Points of contact:
Verein für seltene Krankheiten: www.kmsk.ch
Nationale Koordination Seltene Krankheiten: www.kosekschweiz.ch
Swiss Academy of Medical Sciences: www.samw.ch
Three questions for Dr Bettina Henzi, neuropaediatrician at the University Children’s Hospital Basel.
Dr Henzi, which genetic tests do you recommend from a medical perspective?
During pregnancy, women should definitely have all the routine maternity examinations. Otherwise, it makes sense to carry out genetic testing if there are existing risk factors. In these cases, it is important to discuss with the parents what should be done and what the consequences of testing may be. If a child is born with no symptoms, genetic testing is not permitted based on family history, unless it would lead to immediate therapeutic treatment. Genetic counselling should be provided by a genetics specialist, during which the benefits and risks of genetic testing will be discussed in detail. In cases of known genetic diseases with established therapies and testing strategies, it may be appropriate to perform genetic testing for the known disease.
All our genetic make-up is subject to a certain genome mutation rate, which is why sufferers of rare diseases often aren’t even aware that they are a carrier of a monogenic disorder. Is not knowing a blessing or a curse?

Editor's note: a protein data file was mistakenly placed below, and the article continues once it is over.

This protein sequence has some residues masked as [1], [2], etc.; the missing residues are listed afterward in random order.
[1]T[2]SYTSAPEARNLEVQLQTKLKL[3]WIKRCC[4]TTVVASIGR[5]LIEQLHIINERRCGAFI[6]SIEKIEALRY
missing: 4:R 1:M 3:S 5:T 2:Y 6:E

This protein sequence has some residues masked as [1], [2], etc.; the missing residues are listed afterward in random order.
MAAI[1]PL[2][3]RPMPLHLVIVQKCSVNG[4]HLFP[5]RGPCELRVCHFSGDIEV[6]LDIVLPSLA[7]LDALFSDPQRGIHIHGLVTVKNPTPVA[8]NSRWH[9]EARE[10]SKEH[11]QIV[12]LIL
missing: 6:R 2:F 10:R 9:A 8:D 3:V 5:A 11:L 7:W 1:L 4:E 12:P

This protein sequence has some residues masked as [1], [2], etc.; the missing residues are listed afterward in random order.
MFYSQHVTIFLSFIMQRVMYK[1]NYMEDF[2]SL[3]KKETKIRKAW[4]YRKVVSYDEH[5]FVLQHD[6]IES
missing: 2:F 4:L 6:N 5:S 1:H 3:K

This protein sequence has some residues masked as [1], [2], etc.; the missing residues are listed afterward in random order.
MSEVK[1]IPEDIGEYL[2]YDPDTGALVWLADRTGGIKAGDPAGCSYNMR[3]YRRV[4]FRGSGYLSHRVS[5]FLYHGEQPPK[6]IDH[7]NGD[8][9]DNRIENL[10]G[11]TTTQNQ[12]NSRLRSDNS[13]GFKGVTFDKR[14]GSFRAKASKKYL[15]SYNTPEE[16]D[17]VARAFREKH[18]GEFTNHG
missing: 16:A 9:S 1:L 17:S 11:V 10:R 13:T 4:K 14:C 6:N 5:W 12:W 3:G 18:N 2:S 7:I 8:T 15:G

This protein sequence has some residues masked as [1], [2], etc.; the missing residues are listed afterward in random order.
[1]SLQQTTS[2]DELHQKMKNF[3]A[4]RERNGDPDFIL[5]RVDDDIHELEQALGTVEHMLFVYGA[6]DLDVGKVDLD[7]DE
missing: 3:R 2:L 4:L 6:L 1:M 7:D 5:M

Not all hereditary diseases are passed on in the same way, and not every change in our genetic make-up causes a disease. That’s why it is not possible to generalise about whether it’s a blessing or a curse. The situation varies greatly from person to person. Targeted therapies are now available for some genetic diseases that are most effective when they are applied early. In these cases, it is very important to catch the disease at an early stage.
A diagnosis is life-changing for both the patient and their parents. What support is available for families?
When a diagnosis is made, open and honest communication is very important. At the start and as the disease progresses, it is important to stress that the parents or an individual parent is in no way responsible for what has happened. An interdisciplinary team at the hospital can be made available to support families. It is also important to put families of patients in touch with one another. Although the individual diseases may be rare, when looking at the whole picture they are more common than you might think. Exchanging information can pinpoint resources and give hope. The treatment team also seeks to provide families with the best possible care and address their individual needs.
The interviewee Dr Bettina Henzi works in neuropaediatrics at the University Children’s Hospital Basel UKBB.